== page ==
MLAs let Nunavut courtrooms beef up security
Sheriffs to be allowed handcuffs, pepper spray, batons
Expect tightened security in Nunavut courtrooms later this year.
The Nunavut Legislative Assembly passed an amendment to the Judicature Act June 8 to give court sheriffs more tools for ensuring courtrooms in Nunavut are safe.
Court sheriffs will now be allowed to carry handcuffs, a baton, and pepper spray during court proceedings.
Sheriffs also have the authority to inspect those who look suspicious, based on the person’s demeanor, and search them for anything that could be used as a weapon — from more traditional weapons like knives, to unconventional weapons like sharpened toothbrushes.
The amendments won’t take effect until after training is conducted with sheriffs in the territory, which is expected to happen in late August or early September.
Negotiations are taking place with the British Columbia Justice Institute to fly instructors to Nunavut to train staff on how to use the new equipment, how to search for items, and on using verbal skills to de-escalate tense situations.
The training will require up to 10 full-day sessions.
Most courtrooms in Canada have sheriffs with similar security features in place, and B.C. is considered the best institute in Canada for safety in courtrooms.
Until this new amendment, training wasn’t necessarily required of Nunavut court sheriffs.
“In order to hire a sheriff right now, you have to be in good physical shape and have a clean criminal record. There is no requirement to have certain hands on training,” said the acting director of court services, Dwayne Twerdin.
However, many do have a background in combat or security, Twerdin said.
“The reality is that this type of training needs to happen every few years to ensure that sheriffs have the up-to-date training needs for them to do their jobs,” said Twerdin.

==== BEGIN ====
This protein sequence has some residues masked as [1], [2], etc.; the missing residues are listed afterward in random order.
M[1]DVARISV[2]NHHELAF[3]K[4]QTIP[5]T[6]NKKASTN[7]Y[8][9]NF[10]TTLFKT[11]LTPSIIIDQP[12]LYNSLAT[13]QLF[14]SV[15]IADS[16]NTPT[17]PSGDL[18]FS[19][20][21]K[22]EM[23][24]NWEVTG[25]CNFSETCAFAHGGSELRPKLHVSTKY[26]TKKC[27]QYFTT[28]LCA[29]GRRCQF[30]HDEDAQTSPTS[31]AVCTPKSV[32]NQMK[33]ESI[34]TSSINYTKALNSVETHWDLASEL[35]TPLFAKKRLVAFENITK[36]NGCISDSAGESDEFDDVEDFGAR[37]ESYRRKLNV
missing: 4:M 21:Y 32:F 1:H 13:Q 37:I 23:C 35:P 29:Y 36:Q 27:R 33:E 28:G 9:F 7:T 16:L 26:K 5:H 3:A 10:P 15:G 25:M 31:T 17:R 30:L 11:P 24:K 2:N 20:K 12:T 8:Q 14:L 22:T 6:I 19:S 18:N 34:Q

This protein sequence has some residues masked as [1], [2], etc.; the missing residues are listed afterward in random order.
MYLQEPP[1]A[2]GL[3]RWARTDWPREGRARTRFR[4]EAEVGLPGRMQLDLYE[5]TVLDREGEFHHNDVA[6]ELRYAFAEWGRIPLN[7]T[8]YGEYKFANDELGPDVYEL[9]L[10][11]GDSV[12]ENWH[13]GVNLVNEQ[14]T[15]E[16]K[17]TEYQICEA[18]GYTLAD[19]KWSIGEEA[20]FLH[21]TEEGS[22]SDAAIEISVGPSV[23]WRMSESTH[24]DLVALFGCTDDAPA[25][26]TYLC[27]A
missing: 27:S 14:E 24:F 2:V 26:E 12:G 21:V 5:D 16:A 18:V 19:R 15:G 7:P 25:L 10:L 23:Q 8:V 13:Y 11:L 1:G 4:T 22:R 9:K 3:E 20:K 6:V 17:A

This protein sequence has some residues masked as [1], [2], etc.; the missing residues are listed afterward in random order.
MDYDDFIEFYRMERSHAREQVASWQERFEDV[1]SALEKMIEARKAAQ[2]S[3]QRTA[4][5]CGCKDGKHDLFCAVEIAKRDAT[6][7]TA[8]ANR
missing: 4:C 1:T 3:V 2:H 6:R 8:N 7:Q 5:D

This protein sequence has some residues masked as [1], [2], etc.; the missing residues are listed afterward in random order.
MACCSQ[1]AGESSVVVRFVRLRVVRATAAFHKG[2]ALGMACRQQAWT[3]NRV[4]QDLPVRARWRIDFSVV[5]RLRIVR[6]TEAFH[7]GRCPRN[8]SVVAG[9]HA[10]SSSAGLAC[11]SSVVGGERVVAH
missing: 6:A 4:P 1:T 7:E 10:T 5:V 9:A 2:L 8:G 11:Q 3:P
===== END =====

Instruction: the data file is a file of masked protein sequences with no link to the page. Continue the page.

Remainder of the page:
He said this is a good thing, as an incident is bound to happen sooner-or-later.
“There are no stats on the increase of security threats in courts. But there is an increase in crime,” said Twerdin.
“We have the highest crime rate per capita in Canada. It’s just a matter of time before something is going to happen. We want to ensure that we’re ready when something happens,”
Changes to the Judicature Act come after the appointment of Justice Robert Kilpatrick as senior judge in 2009, after Justice Beverly Browne left the Nunavut court.
“Under [Brown’s] reign, she wanted more of an open court setting and was reluctant to have tight security. With the new judge, Justice [Robert] Kilpatrick, he’s more proactive than reactive,” said Twerdin, who was a court sheriff in 2000.
“He wants to ensure that he is safe, the judges are safe, and more importantly, any member who walks into the court facility is safe,” he said.
For Kilpatrick, this has been a long time coming.
On March 26, Kilpatrick demanded adequate security in the court at the start of a preliminary hearing in a homicide case.
Kilpatrick halted proceedings on the grounds that the justice department did not provide adequate security for the courtroom.
“The courtroom, of course, is often a difficult and a volatile environment. This is particularly true in proceedings involving homicides where the family of the deceased can be expected to attend,” said Kilpatrick in a transcript released to the media.
He went on to say “enough is enough” and called on the Government of Nunavut to fix the problem.
“Government has a constitutional obligation to ensure that this court, Nunavut’s only trial court, is adequately resourced,” said Kilpatrick.
The amendments had been in the works since before that incident, Justice Minister Dan Shewchuk said.
Rankin North MLA Tagak Curley was critical of Kilpatrick’s decision to halt proceedings.
“To hear out of the blue that there were security concerns was one that I don’t think was appropriate for Justice Robert Kilpatrick to actually use the victims and the whole court participants as a pawn to settle a dispute with the Department of Justice officials,” Curley said in the legislative assembly June 6.